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Department of History / Graduate Program / Fellowships and Assistantships / Walbolt Dissertation Fellowships

Walbolt Dissertation Fellowships

Thanks to a generous gift from Dan and Sylvia Walbolt, FSU’s Department of History has been able to offer the Walbolt Dissertation Fellowships for dissertation research and writing since 2010.

The Department awards two Walbolt Dissertation Fellowships each year—one for the spring semester, and one for the fall semester. Applicants must be current FSU students in the Department who have successfully defended their dissertation prospectus. Recipients are required to use the fellowships to conduct doctoral research in archives or to complete the writing of the dissertation.

The funding level of the Walbolt Fellowship is equal to the value of a TA stipend for one semester, inclusive of tuition and medical subsidies.

Applications consist of a three- to five-page double-spaced prospectus describing the project and its importance, a one-page bibliography of secondary sources, a c.v., and two letters of recommendation. Applicants must include sealed letters of recommendation when they submit the other required materials. While the evaluation criteria favors research (due to the difficulty of funding extended research trips), proposals to fund dissertation writing are also eligible.

Applications for the Fall fellowship are normally due on 1 March, with a 15 March decision date.  Applications for the Spring fellowship are normally due on 20 September, with a 1 October decision date.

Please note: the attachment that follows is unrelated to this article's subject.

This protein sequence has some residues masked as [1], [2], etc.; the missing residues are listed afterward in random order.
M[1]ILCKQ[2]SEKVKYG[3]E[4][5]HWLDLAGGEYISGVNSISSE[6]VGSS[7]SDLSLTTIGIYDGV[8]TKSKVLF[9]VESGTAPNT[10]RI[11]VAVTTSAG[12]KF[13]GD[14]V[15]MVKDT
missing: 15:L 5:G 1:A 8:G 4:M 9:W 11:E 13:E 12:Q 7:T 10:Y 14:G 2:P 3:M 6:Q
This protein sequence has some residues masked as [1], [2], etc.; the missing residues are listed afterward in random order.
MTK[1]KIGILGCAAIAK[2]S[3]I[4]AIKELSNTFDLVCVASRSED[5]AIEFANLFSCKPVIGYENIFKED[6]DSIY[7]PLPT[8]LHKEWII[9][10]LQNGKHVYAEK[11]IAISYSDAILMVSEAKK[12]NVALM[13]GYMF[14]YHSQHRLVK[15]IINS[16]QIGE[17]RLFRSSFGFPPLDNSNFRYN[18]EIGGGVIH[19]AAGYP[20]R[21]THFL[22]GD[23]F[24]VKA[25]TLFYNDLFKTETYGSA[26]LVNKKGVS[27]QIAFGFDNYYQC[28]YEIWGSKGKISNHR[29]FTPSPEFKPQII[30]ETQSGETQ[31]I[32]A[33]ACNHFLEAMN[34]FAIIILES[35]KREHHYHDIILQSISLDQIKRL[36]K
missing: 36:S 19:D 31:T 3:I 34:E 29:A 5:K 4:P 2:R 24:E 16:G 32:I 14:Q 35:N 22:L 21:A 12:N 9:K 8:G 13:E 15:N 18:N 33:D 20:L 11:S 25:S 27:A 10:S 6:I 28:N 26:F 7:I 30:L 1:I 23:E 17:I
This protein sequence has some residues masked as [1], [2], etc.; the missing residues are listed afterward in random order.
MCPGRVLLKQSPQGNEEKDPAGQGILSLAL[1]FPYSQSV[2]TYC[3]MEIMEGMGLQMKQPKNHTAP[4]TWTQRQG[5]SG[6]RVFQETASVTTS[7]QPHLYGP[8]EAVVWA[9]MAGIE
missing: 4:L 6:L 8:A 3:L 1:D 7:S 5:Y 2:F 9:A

The Walbolt Dissertation Fellowship must be the recipient’s primary funding source during the semester in which it is held. Walbolt Fellows are expected to present their work to the department at the end of their funded semester or the following semester, and produce a three-page written report summarizing the results of their research. The Fellows are also expected to acknowledge their Walbolt award in any publication arising from this research, and provide a copy to the department chair.

Questions about the program can be directed to Prof. Claudia Liebeskind.

Recipients

Spring 2014 Scott Craig “Punishing the Periphery: The Transportation Act and Political Power in the Atlantic World, 1718-1775.”
Fall 2013 Weston Nunn "Between State and Peasantry: The Dynamics of Military Administration in Volunteer-Occupied Russia, 1918-21."
Spring 2013 Katy Boche "Dancing Americana: Choreographing Visions of American Identity from the Stage to the Screen, 1936-1958.”
Fall 2012 Maureen MacLeod "A Society in Flux: Female Education and Societal Transition in Early Nineteenth-Century France, 1799-1830."
Spring 2012 Kevin Kokomoor "Africans, Indians, and the Spanish Frontier: 1784-1821"
Fall 2011 Sherri Reinhardt "'Sacrifice their Hears in a Holocaust of your Love': The Virgin Mary and the Mexican Independence War, 1810-1821"
Spring 2011 Jonathan Grandage "'Their progress toward civilization has been their own work': Becoming Seminole, 1858-1936"